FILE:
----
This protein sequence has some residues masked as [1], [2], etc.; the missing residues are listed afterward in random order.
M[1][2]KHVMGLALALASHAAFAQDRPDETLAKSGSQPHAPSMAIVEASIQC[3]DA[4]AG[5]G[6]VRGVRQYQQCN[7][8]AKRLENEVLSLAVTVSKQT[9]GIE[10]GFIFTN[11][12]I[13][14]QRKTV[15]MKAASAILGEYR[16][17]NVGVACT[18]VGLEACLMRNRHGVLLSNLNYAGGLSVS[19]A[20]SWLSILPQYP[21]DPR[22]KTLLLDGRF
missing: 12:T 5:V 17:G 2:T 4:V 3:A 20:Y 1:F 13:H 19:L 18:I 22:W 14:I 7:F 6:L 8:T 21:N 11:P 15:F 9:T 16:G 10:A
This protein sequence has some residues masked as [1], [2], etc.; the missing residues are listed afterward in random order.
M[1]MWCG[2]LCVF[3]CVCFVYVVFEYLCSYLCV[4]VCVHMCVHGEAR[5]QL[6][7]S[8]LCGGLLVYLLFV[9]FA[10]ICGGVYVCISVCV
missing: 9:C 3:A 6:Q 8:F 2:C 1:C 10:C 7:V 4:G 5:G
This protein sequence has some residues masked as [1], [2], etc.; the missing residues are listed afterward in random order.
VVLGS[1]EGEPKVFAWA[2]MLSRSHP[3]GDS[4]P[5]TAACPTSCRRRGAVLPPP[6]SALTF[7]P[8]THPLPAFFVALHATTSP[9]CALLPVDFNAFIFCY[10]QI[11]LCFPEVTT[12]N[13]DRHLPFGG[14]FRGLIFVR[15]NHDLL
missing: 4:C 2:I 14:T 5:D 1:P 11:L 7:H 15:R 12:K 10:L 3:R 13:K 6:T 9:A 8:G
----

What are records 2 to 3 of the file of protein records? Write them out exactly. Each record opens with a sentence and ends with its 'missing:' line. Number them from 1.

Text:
This protein sequence has some residues masked as [1], [2], etc.; the missing residues are listed afterward in random order.
M[1]MWCG[2]LCVF[3]CVCFVYVVFEYLCSYLCV[4]VCVHMCVHGEAR[5]QL[6][7]S[8]LCGGLLVYLLFV[9]FA[10]ICGGVYVCISVCV
missing: 9:C 3:A 6:Q 8:F 2:C 1:C 10:C 7:V 4:G 5:G
This protein sequence has some residues masked as [1], [2], etc.; the missing residues are listed afterward in random order.
VVLGS[1]EGEPKVFAWA[2]MLSRSHP[3]GDS[4]P[5]TAACPTSCRRRGAVLPPP[6]SALTF[7]P[8]THPLPAFFVALHATTSP[9]CALLPVDFNAFIFCY[10]QI[11]LCFPEVTT[12]N[13]DRHLPFGG[14]FRGLIFVR[15]NHDLL
missing: 4:C 2:I 14:T 5:D 1:P 11:L 7:H 15:R 12:K 10:L 3:R 13:K 6:T 9:A 8:G